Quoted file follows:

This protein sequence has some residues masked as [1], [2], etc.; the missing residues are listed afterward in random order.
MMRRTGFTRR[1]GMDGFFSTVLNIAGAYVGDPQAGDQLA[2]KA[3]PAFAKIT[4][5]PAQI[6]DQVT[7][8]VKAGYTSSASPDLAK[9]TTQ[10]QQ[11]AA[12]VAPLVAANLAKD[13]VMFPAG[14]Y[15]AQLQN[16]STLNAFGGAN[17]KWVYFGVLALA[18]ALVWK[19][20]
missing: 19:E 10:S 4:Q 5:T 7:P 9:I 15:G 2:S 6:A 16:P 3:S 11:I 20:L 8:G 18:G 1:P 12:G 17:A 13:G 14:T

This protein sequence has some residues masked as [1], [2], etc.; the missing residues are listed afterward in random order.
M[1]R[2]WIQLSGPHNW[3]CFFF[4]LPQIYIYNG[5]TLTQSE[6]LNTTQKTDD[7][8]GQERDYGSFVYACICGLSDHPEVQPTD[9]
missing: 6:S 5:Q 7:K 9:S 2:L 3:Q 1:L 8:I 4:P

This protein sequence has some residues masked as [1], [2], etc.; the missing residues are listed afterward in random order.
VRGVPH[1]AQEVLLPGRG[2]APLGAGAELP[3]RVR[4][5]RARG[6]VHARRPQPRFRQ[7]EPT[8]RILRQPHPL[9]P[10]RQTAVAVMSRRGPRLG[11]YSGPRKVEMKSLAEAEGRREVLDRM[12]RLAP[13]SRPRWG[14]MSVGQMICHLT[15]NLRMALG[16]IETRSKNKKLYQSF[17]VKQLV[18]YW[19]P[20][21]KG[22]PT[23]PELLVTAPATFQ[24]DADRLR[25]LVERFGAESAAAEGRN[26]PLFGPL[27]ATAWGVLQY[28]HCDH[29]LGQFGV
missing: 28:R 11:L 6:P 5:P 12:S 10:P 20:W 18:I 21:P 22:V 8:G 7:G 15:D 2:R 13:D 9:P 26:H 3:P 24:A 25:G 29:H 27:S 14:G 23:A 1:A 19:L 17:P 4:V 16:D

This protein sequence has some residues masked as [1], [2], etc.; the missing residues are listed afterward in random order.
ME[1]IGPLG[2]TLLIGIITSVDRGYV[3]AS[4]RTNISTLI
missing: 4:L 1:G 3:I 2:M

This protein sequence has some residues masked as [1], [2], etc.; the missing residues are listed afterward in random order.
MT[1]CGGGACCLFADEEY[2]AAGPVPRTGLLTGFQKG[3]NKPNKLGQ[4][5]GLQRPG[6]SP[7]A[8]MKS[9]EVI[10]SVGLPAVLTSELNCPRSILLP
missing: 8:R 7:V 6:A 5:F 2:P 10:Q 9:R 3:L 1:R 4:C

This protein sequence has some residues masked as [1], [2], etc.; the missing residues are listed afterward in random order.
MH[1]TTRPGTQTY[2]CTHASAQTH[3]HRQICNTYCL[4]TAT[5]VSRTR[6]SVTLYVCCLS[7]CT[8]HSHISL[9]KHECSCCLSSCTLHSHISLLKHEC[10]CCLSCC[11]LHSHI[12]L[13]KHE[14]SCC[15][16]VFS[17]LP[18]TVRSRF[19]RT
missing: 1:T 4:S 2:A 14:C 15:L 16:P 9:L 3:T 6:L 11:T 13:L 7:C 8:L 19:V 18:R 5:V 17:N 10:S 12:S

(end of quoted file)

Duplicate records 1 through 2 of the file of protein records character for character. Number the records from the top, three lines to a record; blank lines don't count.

This protein sequence has some residues masked as [1], [2], etc.; the missing residues are listed afterward in random order.
MMRRTGFTRR[1]GMDGFFSTVLNIAGAYVGDPQAGDQLA[2]KA[3]PAFAKIT[4][5]PAQI[6]DQVT[7][8]VKAGYTSSASPDLAK[9]TTQ[10]QQ[11]AA[12]VAPLVAANLAKD[13]VMFPAG[14]Y[15]AQLQN[16]STLNAFGGAN[17]KWVYFGVLALA[18]ALVWK[19][20]
missing: 19:E 10:S 4:Q 5:T 7:P 9:I 15:G 2:S 6:A 16:P 3:S 11:I 20:L 8:G 18:G 1:P 12:G 17:A 13:G 14:T

This protein sequence has some residues masked as [1], [2], etc.; the missing residues are listed afterward in random order.
M[1]R[2]WIQLSGPHNW[3]CFFF[4]LPQIYIYNG[5]TLTQSE[6]LNTTQKTDD[7][8]GQERDYGSFVYACICGLSDHPEVQPTD[9]
missing: 6:S 5:Q 7:K 9:S 2:L 3:Q 1:L 8:I 4:P